The Manga industry is one of Japan’s largest, and one of the few publications that stands almost at the very top of the popularity ladder is none other than Shueisha’s Weekly Shonen Jump. This weekly collection of new Manga chapters has introduced the world to some of the most popular series’ of all times: Dragon Ball, One Piece, Naruto, Bleach, they have all once called the pages of Weekly Shonen Jump their home. Every Shonen Jump Manga shares common themes, those of which have existed from the very beginning, and those of which continues to burn bright well into the new age of Manga-making. Friendship, Effort, and Victory; these are the key components of any good Shonen Manga, but the positive battle attitude these themes represent aren’t just for the characters, nor are they just for the readers, they also give those behind the scenes the courage and perseverance to continue making the series’ we, more than often, take for granted.
Takeshi Obata and Tsugumi Ohba are two names any fan of Shonen Jump should know. Not only are they the creative forces behind the dark thriller Death Note, but they’re also the brilliant minds that have introduced the Manga-reading world to the realm of Manga creation through one of their more recent series’ Bakuman. Based heavily off of the lives of these two renowned Mangakas; Bakuman follows the story of two high school boys with the combined dream of one day having a story of their own featured in the pages of Shueisha’s Weekly Shonen Jump. Featuring the same themes prevalent in almost all other Shonen titles, Bakuman is a meta look at the true hardships of the Manga industry. Being as popular as it is, it makes sense that Bakuman would eventually land it’s very own live-action adaptation, and thanks to the wonderful people at The Japan Foundation, who’re the spearheads at the forefront of this year’s Japan Film Festival, we at SnapThirty were given the chance to catch the film in all it’s theatrical glory.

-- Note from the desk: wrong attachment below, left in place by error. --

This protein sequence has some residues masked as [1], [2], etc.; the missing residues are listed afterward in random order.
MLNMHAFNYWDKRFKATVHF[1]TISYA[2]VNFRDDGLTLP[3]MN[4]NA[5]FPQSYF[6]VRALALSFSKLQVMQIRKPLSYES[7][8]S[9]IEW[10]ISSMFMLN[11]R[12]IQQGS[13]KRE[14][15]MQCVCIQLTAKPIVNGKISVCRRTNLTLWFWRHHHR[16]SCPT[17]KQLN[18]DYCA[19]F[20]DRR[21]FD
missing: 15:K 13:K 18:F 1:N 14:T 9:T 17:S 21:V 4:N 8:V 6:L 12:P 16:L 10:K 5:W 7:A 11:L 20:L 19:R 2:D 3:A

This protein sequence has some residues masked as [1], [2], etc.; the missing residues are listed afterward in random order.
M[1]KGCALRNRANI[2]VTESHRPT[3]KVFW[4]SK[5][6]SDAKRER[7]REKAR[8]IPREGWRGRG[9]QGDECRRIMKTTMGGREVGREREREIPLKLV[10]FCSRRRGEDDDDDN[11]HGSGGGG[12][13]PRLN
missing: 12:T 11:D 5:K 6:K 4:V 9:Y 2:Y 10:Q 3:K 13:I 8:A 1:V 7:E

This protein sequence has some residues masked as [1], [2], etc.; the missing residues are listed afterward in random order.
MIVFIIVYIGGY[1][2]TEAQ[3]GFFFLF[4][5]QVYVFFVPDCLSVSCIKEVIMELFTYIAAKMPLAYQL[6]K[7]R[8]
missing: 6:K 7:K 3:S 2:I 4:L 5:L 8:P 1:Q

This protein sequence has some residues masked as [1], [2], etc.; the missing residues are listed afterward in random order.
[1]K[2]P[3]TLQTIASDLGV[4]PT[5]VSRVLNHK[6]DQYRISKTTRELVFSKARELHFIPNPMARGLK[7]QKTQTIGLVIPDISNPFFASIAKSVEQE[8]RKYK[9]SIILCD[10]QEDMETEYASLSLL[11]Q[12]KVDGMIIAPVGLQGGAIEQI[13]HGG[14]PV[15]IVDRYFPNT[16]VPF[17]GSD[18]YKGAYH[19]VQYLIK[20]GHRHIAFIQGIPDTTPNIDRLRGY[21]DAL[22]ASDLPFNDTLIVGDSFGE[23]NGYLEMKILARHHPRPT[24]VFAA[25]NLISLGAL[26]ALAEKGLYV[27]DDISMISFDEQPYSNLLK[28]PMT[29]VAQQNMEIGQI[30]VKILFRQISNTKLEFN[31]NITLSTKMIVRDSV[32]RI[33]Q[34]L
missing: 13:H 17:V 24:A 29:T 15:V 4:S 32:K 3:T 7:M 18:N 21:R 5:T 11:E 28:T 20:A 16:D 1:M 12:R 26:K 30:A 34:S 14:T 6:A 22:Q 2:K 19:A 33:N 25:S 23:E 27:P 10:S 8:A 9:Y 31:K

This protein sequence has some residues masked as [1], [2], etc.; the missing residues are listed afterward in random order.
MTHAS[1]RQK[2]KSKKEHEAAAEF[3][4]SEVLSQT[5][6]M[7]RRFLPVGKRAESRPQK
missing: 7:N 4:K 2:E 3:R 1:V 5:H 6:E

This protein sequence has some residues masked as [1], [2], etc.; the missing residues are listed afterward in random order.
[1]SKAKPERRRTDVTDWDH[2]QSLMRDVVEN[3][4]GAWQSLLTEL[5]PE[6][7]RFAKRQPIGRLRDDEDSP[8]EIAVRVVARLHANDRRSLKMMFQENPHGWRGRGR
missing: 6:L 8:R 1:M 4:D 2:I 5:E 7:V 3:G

Drawing manga can be the death of you. Moritaka Mashiro (Takeru Sato) is well aware of this, having witnessed his manga artist uncle work himself to death. He is determined to avoid the path his uncle walked, despite being a gifted illustrator, and spends his days drifting in mediocrity instead.
One day, class genius and aspiring manga writer Akito (Ryunosuke Kamiki) asks Moritaka if he wants team up as manga artists.
The pair tirelessly work day and night to realise their dream of creating a manga series for Shonen Jump Weekly—a considerable milestone for every manga artist. With no shortage of up-and-coming rivals, will they ever realise their dream?! – The Japan Film Festival 2015
Being an adaptation of a fairly long Manga series, I’m sure the first thing any audience member will question is how closely the story is adapted. While it has to be noted that a great deal of the Manga’s story progressions were cut out of the movie and the ending showed a great departure from that of the original series, it still stands on it’s own as an impressive and overly hard-hitting tale that seems to walk almost the exact same line as the source material. Hitoshi One (the Director) and his crew made it so that, even though this wasn’t the exact storyline of Bakuman many people around the globe have come to admire; it is the best version of Bakuman he could get out onto the silver screen without making more of a film than absolutely necessary.